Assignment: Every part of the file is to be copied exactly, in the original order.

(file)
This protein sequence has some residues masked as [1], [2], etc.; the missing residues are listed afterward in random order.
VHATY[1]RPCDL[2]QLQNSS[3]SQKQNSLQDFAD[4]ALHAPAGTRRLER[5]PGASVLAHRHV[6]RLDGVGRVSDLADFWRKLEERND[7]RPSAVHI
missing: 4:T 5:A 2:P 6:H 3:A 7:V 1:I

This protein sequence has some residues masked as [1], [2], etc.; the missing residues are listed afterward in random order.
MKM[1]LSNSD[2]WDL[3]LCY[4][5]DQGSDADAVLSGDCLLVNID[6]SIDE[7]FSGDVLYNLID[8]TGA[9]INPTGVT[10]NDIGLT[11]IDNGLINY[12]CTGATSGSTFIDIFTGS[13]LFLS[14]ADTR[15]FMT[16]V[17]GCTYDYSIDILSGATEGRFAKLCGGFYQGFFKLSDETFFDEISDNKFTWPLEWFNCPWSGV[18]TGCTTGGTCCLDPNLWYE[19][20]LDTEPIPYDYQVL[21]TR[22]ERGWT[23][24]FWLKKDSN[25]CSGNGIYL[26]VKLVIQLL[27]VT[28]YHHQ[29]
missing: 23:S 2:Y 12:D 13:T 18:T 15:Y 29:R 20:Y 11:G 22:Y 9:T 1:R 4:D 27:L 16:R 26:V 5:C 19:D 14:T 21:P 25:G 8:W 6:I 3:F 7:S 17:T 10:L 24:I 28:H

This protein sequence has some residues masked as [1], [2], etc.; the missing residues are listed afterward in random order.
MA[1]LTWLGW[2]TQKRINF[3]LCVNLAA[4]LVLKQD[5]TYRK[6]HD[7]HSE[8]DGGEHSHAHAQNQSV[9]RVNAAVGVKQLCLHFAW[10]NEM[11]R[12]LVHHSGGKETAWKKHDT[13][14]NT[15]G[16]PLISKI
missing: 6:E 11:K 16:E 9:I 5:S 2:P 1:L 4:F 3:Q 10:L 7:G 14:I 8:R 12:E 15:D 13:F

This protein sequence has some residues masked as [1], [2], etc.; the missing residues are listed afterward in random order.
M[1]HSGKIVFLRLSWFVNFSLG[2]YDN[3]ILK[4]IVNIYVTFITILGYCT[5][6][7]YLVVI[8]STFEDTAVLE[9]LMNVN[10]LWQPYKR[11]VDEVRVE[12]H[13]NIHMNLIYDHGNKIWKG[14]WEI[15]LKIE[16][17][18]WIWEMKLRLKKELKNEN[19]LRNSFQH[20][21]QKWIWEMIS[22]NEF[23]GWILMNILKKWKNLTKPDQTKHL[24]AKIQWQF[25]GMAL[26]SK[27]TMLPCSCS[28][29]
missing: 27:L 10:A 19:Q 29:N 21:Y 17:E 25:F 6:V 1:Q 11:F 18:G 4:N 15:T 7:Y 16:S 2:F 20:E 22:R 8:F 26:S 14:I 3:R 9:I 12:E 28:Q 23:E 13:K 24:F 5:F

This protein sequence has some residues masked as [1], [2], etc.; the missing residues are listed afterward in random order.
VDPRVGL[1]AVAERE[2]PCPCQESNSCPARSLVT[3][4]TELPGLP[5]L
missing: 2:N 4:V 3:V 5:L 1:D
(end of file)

This protein sequence has some residues masked as [1], [2], etc.; the missing residues are listed afterward in random order.
VHATY[1]RPCDL[2]QLQNSS[3]SQKQNSLQDFAD[4]ALHAPAGTRRLER[5]PGASVLAHRHV[6]RLDGVGRVSDLADFWRKLEERND[7]RPSAVHI
missing: 4:T 5:A 2:P 6:H 3:A 7:V 1:I

This protein sequence has some residues masked as [1], [2], etc.; the missing residues are listed afterward in random order.
MKM[1]LSNSD[2]WDL[3]LCY[4][5]DQGSDADAVLSGDCLLVNID[6]SIDE[7]FSGDVLYNLID[8]TGA[9]INPTGVT[10]NDIGLT[11]IDNGLINY[12]CTGATSGSTFIDIFTGS[13]LFLS[14]ADTR[15]FMT[16]V[17]GCTYDYSIDILSGATEGRFAKLCGGFYQGFFKLSDETFFDEISDNKFTWPLEWFNCPWSGV[18]TGCTTGGTCCLDPNLWYE[19][20]LDTEPIPYDYQVL[21]TR[22]ERGWT[23][24]FWLKKDSN[25]CSGNGIYL[26]VKLVIQLL[27]VT[28]YHHQ[29]
missing: 23:S 2:Y 12:D 13:T 18:T 15:Y 29:R 20:Y 11:G 22:Y 9:T 1:R 4:D 27:L 16:R 26:V 5:C 19:D 14:T 21:P 25:G 8:W 6:I 3:F 7:S 17:T 10:L 24:I 28:H

This protein sequence has some residues masked as [1], [2], etc.; the missing residues are listed afterward in random order.
MA[1]LTWLGW[2]TQKRINF[3]LCVNLAA[4]LVLKQD[5]TYRK[6]HD[7]HSE[8]DGGEHSHAHAQNQSV[9]RVNAAVGVKQLCLHFAW[10]NEM[11]R[12]LVHHSGGKETAWKKHDT[13][14]NT[15]G[16]PLISKI
missing: 6:E 11:K 16:E 9:I 5:S 2:P 1:L 4:F 3:Q 10:L 7:G 14:I 8:R 12:E 15:D 13:F

This protein sequence has some residues masked as [1], [2], etc.; the missing residues are listed afterward in random order.
M[1]HSGKIVFLRLSWFVNFSLG[2]YDN[3]ILK[4]IVNIYVTFITILGYCT[5][6][7]YLVVI[8]STFEDTAVLE[9]LMNVN[10]LWQPYKR[11]VDEVRVE[12]H[13]NIHMNLIYDHGNKIWKG[14]WEI[15]LKIE[16][17][18]WIWEMKLRLKKELKNEN[19]LRNSFQH[20][21]QKWIWEMIS[22]NEF[23]GWILMNILKKWKNLTKPDQTKHL[24]AKIQWQF[25]GMAL[26]SK[27]TMLPCSCS[28][29]
missing: 27:L 10:A 19:Q 29:N 21:Y 17:E 25:F 6:V 1:Q 11:F 18:G 4:N 15:T 7:Y 16:S 2:F 20:E 22:R 8:F 26:S 14:I 3:R 9:I 12:E 28:Q 23:E 13:K 24:F 5:F

This protein sequence has some residues masked as [1], [2], etc.; the missing residues are listed afterward in random order.
VDPRVGL[1]AVAERE[2]PCPCQESNSCPARSLVT[3][4]TELPGLP[5]L
missing: 2:N 4:V 3:V 5:L 1:D